Neuroscience of Anxiety Disorders

Introduction

Anxiety is an emotion best characterized as an unpleasant feeling of uneasiness and worry, often manifesting as nervousness involving pacing back and forth, somatic (bodily) complaints such as muscular tension and restlessness, and rumination that may cause fatigue and problems with concentration. While anxiety can be appropriate, for example in stressful circumstances, patients with anxiety disorders suffer from this long-term, overwhelming stress even in normal daily life. According to the National Institute of Mental Health, approximately 1 in 5 people suffer from an anxiety disorder.

Types and Symptoms

There are several different anxiety disorders, and patients can often simultaneously have more than one. These types include:

  • generalized anxiety disorder,
  • specific phobias,
  • panic disorder,
  • agoraphobia,
  • social anxiety disorder,
  • post-traumatic stress disorder,
  • separation anxiety disorder,
  • situational anxiety,
  • obsessive-compulsive disorder,
  • and selective mutism.

The specific type that a patient suffers is diagnosed based on what specifically triggers the symptoms, which include:

  • nervousness, restlessness, or tense feelings,
  • a sense of impending danger, panic or doom,
  • increased heart rate,
  • rapid breathing (hyperventilation),
  • sweating,
  • trembling,
  • weakness or tiredness,
  • concentration issues (or difficulty thinking about anything other than the present worry),
  • trouble sleeping,
  • gastrointestinal (GI) problems,
  • difficulty controlling worry,
  • and urge to avoid things that trigger anxiety.

Causes and Risk Factors

The causes of anxiety disorders haven’t been fully determined. Overall, environmental factors such as traumatic events in those susceptible to anxious feelings seem to be a primary cause. Genetic factors can also be a contributing factor.

In addition, other medical issues may cause anxiety disorder, such as in:

  • heart disease,
  • diabetes,
  • thyroid issues (such as hyper- or hypo-thyroidism),
  • respiratory problems (such as COPD and asthma),
  • drug abuse/withdrawal,
  • withdrawal from alcohol, anti-anxiety medications, or even other medications,
  • chronic pain,
  • irritable bowel syndrome,
  • rare tumors that produce certain fight-or-flight hormones.
  • and even side effects of certain medications.

Factors that may put a person at risk of developing an anxiety disorder include:

  • traumatic events,
  • stress due to illness,
  • stress building up,
  • susceptible personalities,
  • other mental health issues,
  • blood relatives with an anxiety disorder,
  • and drug or alcohol use.

Underlying Mechanisms

The primary neurotransmitter (chemical substances involved in brain signaling) believed to be involved in causing anxiety disorders is gamma-aminobutyric acid, better known as GABA. GABA reduces activity in the central nervous system, which includes the brain and spinal cord, and low levels contribute to anxiety.

Serotonin is also believed to may play a role in anxiety disorders as well, evident by the frequent use of SSRI’s (selective serotonin reuptake inhibitors) as first-line treatment for this condition.

The main part of the brain affected in those with anxiety disorders is the amygdala, where processing of fear and anxiety occurs:

  • Typically, sensory information from a person’s environment is connected to the basolateral complex nuclei of the amygdala, where memories related to fear are, and then communicated to further memory processing and also sensory processing elsewhere in the brain, for example the medial prefrontal cortex and sensory cortices, respectively. Parts of this circuit may be maladapted in those with anxiety disorders.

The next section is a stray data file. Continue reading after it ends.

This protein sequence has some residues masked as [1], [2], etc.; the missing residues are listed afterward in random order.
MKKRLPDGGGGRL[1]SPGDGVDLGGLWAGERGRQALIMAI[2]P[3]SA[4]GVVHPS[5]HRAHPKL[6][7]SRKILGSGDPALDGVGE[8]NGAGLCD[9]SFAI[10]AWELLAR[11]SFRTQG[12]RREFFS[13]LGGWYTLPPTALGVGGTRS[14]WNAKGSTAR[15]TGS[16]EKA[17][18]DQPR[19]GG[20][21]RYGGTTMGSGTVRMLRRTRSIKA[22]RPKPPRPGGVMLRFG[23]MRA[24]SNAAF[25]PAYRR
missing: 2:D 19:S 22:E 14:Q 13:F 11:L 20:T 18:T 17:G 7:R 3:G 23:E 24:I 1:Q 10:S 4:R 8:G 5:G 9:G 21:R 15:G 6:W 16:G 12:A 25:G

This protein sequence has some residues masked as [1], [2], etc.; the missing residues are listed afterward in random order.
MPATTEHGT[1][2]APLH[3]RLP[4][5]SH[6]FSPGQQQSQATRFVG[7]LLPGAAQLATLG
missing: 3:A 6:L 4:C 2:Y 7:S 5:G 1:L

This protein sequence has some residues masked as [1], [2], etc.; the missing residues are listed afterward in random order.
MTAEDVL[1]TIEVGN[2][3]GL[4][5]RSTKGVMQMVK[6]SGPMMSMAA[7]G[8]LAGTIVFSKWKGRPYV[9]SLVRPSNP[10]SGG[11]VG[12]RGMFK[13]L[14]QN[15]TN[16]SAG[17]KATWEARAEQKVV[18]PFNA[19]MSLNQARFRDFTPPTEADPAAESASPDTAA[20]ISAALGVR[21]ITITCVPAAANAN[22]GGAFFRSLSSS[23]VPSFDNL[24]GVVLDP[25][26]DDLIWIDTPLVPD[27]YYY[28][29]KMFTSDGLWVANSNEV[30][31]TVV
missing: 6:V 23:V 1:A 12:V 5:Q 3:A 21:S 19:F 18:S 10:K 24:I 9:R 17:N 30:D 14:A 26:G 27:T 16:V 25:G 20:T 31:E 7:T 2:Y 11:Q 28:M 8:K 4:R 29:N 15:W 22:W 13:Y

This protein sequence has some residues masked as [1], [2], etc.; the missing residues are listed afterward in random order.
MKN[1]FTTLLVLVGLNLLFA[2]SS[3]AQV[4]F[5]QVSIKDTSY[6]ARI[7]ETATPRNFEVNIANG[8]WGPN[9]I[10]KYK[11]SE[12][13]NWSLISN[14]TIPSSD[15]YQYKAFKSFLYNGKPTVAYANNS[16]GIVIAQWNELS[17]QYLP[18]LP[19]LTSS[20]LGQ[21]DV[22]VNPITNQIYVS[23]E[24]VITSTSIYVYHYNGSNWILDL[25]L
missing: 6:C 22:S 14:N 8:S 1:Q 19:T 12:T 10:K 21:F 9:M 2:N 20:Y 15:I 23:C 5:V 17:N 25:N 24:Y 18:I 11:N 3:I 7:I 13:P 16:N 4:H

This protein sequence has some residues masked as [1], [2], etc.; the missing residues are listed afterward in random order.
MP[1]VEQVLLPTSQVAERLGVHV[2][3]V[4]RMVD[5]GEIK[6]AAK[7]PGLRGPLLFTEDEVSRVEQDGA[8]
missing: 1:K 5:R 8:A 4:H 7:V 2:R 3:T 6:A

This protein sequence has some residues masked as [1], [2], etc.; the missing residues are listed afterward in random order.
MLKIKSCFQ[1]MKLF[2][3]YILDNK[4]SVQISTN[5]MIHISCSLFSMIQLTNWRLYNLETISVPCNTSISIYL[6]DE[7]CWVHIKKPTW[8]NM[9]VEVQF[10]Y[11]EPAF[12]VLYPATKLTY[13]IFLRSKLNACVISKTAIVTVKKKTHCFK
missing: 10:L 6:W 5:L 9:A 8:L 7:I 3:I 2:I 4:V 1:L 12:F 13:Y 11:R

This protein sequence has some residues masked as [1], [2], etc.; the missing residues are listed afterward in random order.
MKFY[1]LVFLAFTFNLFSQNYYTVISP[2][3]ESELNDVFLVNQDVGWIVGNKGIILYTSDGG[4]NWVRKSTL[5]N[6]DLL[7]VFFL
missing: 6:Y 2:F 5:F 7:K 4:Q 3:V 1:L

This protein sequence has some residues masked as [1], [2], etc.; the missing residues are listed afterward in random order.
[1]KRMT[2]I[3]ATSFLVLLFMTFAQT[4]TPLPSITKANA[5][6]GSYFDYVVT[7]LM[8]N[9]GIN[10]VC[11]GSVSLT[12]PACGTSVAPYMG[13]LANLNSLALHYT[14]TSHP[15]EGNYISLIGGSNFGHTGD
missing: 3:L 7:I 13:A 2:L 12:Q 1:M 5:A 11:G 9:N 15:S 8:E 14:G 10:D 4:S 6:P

• The central nucleus of the amygdala controls fear responses via connections to the brainstem, hypothalamus, and cerebellum. Patients with generalized anxiety disorder have functionally less distinct connections, and there is more grey matter in the central nucleus itself.
  • There is less connectivity from the amygdala to areas that control general stimulus prominence such as the insula and cingulate, while there is more connectivity to areas that control executive functions such as the parietal and prefrontal cortices. This suggests a compensatory cognitive mechanism to prevent unwelcome anxious emotions in those affected by the disorder.

Prevention and Treatment Options

Steps that one can take to reduce the risk of developing an anxiety disorder include:

  • getting treatment early
  • staying active and socializing
  • and avoiding alcohol or drug abuse.

If one does develop an anxiety disorder, the primary treatment options are psychotherapy, medications, or a combination of both depending on what works best for the patient.

Psychotherapy involves working with a therapist to best reduce your anxiety symptoms and gradually return to anxiety-provoking activities.

Cognitive behavioral therapy, also known as CBT, is the most effective form of psychotherapy in treating anxiety disorders.

A combination of CBT and mindfulness and stress reduction techniques has been proven to be effective.

Medications include:

  • some antidepressants (such as SSRI’s and SNRI’s) that are also effective in treating anxiety,
  • Specific anti-anxiety medications
  • and short-term relief medications such as sedatives in the benzodiazepine drug class, or even beta-blockers that reduce blood pressure.

Conclusion

An anxiety disorder can be a crippling condition, but with the proper medical and psychological support, patients can return to a healthy life. If you or a loved one is suffering from an anxiety disorder, our office provides necessary support services that can help you do just that.

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